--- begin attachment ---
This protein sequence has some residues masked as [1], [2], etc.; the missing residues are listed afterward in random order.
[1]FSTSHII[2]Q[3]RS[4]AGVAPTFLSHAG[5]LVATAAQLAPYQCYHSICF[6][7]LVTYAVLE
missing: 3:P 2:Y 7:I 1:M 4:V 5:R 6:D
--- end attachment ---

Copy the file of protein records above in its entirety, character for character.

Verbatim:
This protein sequence has some residues masked as [1], [2], etc.; the missing residues are listed afterward in random order.
[1]FSTSHII[2]Q[3]RS[4]AGVAPTFLSHAG[5]LVATAAQLAPYQCYHSICF[6][7]LVTYAVLE
missing: 3:P 2:Y 7:I 1:M 4:V 5:R 6:D